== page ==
Certain areas around Kuala Lumpur are so crowded with on- and off-ramps for multiple highways that even navigation goes haywire.

5. Lack of a cohesive public transportation system

Talking about infrastructure, the government has been spending billions of Ringgit to upgrade, if not build more public transportation facilities. Yet, it is not enough. Compounding the problem is the lack of a cohesive system. To paint a broad picture, only certain areas are covered, while a majority are not. Public bus schedules are like some bad joke although the consortiums are promising higher frequency but their buses are caught in the jam. There is no proper last-mile (or km, if you wish) connectivity once one gets off the train and heads to the office. Heck, there is no proper pedestrian walkways 100 metres away from most stations, apart from those at hotspots.

So, what do people do when they are faced with these problems and more? Buy a car or bike!

6. Construction/Over-development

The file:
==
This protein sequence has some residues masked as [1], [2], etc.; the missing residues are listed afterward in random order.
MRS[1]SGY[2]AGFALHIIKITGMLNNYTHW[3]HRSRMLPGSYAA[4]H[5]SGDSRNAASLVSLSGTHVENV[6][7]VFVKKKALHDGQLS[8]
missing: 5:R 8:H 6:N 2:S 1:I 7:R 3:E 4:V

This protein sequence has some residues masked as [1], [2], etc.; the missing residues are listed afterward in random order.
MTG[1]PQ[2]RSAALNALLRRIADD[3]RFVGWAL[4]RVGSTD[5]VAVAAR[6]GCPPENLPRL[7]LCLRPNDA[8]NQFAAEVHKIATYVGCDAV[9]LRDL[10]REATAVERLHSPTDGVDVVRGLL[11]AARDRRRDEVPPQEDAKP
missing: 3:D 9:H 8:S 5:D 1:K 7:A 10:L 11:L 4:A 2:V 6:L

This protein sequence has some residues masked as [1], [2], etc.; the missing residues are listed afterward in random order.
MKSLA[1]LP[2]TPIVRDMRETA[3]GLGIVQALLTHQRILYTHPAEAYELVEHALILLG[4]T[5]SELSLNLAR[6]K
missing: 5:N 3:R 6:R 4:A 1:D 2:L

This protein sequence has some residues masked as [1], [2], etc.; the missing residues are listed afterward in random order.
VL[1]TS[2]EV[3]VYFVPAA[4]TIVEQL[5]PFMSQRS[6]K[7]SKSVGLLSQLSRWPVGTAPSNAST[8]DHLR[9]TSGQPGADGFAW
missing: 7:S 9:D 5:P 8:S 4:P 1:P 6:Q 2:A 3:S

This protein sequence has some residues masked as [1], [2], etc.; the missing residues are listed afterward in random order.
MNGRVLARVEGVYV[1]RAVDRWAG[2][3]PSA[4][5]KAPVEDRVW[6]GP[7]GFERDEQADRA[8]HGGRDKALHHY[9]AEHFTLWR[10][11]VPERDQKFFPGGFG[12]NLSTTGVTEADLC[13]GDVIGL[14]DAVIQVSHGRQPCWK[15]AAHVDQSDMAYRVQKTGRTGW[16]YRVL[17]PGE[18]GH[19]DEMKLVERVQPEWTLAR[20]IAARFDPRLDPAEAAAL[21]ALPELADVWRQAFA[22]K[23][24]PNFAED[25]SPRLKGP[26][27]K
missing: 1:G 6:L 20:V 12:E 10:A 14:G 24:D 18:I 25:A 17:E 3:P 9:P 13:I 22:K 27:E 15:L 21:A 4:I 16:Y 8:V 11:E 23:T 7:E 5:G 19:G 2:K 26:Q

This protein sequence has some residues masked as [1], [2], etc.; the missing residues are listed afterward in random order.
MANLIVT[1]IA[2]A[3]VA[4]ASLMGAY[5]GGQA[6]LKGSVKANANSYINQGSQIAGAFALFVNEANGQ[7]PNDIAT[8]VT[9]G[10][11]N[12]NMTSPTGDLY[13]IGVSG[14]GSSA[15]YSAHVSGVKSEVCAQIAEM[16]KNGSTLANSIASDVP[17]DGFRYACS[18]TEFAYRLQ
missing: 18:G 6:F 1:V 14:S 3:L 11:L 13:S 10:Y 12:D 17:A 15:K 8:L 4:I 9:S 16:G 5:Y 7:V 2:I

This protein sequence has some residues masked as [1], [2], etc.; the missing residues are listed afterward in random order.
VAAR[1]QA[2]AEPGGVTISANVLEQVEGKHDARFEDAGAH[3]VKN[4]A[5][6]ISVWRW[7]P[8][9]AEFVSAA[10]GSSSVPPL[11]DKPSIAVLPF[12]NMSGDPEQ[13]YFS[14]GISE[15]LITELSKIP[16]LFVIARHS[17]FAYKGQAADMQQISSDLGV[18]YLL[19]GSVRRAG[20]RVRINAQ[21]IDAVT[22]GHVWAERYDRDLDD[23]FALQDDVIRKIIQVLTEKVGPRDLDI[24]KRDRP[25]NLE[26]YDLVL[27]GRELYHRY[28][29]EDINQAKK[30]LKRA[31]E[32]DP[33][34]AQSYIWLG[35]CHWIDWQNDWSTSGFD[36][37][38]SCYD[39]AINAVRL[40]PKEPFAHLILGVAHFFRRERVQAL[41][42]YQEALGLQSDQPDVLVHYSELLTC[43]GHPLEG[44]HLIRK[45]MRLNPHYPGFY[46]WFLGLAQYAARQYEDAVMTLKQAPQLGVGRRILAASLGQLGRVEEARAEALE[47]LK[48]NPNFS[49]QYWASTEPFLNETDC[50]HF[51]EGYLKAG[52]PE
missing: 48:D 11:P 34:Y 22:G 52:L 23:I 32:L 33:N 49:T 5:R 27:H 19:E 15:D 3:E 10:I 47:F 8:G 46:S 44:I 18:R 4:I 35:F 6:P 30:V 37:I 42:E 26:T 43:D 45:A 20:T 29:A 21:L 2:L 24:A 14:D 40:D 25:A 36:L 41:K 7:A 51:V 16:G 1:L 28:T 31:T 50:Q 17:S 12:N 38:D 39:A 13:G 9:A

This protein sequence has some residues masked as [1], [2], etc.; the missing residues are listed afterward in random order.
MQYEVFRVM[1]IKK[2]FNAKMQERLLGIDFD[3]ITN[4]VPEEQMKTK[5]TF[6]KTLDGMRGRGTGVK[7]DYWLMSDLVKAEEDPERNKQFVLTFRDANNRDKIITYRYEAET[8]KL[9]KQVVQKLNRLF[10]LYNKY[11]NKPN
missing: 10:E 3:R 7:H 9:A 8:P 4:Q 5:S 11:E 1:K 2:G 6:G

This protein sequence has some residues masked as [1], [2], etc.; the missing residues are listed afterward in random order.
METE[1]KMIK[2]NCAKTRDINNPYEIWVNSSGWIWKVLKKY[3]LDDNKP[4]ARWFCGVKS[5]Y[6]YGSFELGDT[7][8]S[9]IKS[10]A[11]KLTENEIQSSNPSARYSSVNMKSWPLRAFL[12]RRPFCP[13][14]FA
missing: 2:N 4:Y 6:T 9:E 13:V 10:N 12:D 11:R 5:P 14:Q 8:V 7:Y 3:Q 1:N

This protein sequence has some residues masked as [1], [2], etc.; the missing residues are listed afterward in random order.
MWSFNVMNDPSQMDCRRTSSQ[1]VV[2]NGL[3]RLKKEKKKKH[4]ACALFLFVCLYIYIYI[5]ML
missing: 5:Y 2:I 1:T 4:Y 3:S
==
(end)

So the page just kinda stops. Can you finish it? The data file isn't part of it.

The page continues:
Road works or construction projects are no doubt another culprit that cause traffic to back up. This is also why we said that building more roads is not the final answer. Then add large construction projects that need to divert traffic and you have a congestion.

Apart from that, housing projects are being pushed further and further out of the city. (And ironically, every project flattens the jungle and then the developers call them “Eco.”)

Since these projects are way outside the reach of existing public transportation, residents will continue to use their own vehicles, if not adding more. Public transportation development could not catch up with so many projects going on everywhere.

7. Roads that do not favour smooth traffic flow

Some roads seem to exist merely because a road is needed. Unfortunately, some of these roads are the arteries that connect to main roads and they consist of many intersections, traffic lights, roundabouts, and speed bumps.

There are so many roads that see shoddy patching over potholes, that makes you think your car has just hit a hill or mountain.

8. Weather

Granted, we cannot control the weather, but some drivers seem to be petrified of rain despite having four large contact patches and a roof over their heads, as if the road is covered with ice with engine oil as icing. Cars do not just slide off as soon as the road is wet. Please.

To be fair, there are places on our roads that grow huge deep puddles in thunderstorms and these can cause aquaplaning if approached too fast. Besides that, there are flash floods such as one a few days ag0 at the super busy Berjaya Times Square intersection. The water was as deep as the car’s bumper.